International Arbitration: Now Getting Longer and More Costly
By JOSEPH R. PROFAIZER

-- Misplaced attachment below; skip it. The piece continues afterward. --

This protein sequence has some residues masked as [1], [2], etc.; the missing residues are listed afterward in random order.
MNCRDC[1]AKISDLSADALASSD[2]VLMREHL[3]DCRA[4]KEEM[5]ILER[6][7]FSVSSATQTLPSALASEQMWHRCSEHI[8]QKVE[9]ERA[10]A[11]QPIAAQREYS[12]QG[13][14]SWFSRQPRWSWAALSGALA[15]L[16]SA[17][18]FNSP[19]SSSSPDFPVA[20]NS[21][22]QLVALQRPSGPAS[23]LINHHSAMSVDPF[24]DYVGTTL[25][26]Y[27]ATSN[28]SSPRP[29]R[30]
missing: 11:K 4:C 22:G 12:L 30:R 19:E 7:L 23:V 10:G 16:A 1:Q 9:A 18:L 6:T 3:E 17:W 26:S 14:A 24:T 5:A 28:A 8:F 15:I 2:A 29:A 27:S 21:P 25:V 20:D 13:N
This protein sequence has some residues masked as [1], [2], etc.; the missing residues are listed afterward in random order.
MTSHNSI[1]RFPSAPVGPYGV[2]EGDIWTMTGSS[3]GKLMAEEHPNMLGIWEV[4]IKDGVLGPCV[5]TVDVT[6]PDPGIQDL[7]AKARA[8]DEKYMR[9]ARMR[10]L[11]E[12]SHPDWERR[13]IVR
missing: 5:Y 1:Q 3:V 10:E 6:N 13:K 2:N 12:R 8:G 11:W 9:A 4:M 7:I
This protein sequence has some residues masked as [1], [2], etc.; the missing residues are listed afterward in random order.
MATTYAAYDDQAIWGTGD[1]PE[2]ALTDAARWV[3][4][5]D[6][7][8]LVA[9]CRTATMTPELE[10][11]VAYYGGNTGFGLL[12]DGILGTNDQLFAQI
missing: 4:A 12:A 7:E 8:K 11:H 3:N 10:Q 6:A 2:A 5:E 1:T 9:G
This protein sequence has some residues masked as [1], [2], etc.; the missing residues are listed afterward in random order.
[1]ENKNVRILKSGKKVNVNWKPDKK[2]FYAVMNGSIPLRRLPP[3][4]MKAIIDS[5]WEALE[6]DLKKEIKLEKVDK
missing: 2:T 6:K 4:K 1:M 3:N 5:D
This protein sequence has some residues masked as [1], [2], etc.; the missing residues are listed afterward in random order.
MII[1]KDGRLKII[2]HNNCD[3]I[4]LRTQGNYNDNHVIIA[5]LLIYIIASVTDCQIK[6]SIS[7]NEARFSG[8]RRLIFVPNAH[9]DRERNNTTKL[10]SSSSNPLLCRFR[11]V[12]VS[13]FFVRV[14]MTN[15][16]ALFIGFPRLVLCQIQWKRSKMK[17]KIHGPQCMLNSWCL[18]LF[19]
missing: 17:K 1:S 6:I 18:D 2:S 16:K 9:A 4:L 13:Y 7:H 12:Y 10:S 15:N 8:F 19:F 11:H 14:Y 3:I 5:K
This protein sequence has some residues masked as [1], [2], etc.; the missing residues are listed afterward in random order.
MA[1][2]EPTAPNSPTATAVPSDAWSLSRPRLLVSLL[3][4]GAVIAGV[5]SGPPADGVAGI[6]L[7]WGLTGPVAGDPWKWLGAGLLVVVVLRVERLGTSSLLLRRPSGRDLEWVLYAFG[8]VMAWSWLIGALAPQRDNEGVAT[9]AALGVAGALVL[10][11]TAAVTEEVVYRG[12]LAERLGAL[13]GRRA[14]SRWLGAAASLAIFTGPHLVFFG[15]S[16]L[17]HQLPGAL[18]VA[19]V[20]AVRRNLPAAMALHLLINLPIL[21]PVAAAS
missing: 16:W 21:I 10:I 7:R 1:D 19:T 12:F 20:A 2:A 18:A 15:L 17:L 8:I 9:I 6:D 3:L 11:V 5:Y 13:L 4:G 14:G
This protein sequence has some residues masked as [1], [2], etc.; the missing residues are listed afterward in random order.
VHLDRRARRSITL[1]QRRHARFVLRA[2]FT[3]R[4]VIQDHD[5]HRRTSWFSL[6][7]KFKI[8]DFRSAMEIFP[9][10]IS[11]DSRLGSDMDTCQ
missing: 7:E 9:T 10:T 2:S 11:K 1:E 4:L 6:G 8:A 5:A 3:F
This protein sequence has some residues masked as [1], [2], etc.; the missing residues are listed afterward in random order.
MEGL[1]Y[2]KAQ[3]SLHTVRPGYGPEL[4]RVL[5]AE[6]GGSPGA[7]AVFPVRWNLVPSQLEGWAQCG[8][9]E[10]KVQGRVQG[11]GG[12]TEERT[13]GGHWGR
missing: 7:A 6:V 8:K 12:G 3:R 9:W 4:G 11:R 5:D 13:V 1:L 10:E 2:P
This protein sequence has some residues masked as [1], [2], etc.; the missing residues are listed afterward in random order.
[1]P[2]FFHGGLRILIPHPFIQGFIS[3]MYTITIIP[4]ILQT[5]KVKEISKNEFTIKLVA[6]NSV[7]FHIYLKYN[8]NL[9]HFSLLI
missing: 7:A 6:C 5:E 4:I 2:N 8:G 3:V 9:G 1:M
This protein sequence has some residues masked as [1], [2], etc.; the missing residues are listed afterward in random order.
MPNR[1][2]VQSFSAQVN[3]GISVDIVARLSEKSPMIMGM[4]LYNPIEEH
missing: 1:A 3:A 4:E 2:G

International arbitration—once heralded as a more effective and efficient alternative dispute resolution mechanism than international litigation—is now routinely criticized for replicating some of the same failings as litigation: excessive cost and duration of proceedings. The greatest strength of international arbitration—its procedural flexibility— can be used to control its increasing cost and duration. As a party or practitioner, the key is choosing the best procedural tradeoffs to maximize the ability to present one’s strongest case without incurring unnecessary and substantial additional costs or time.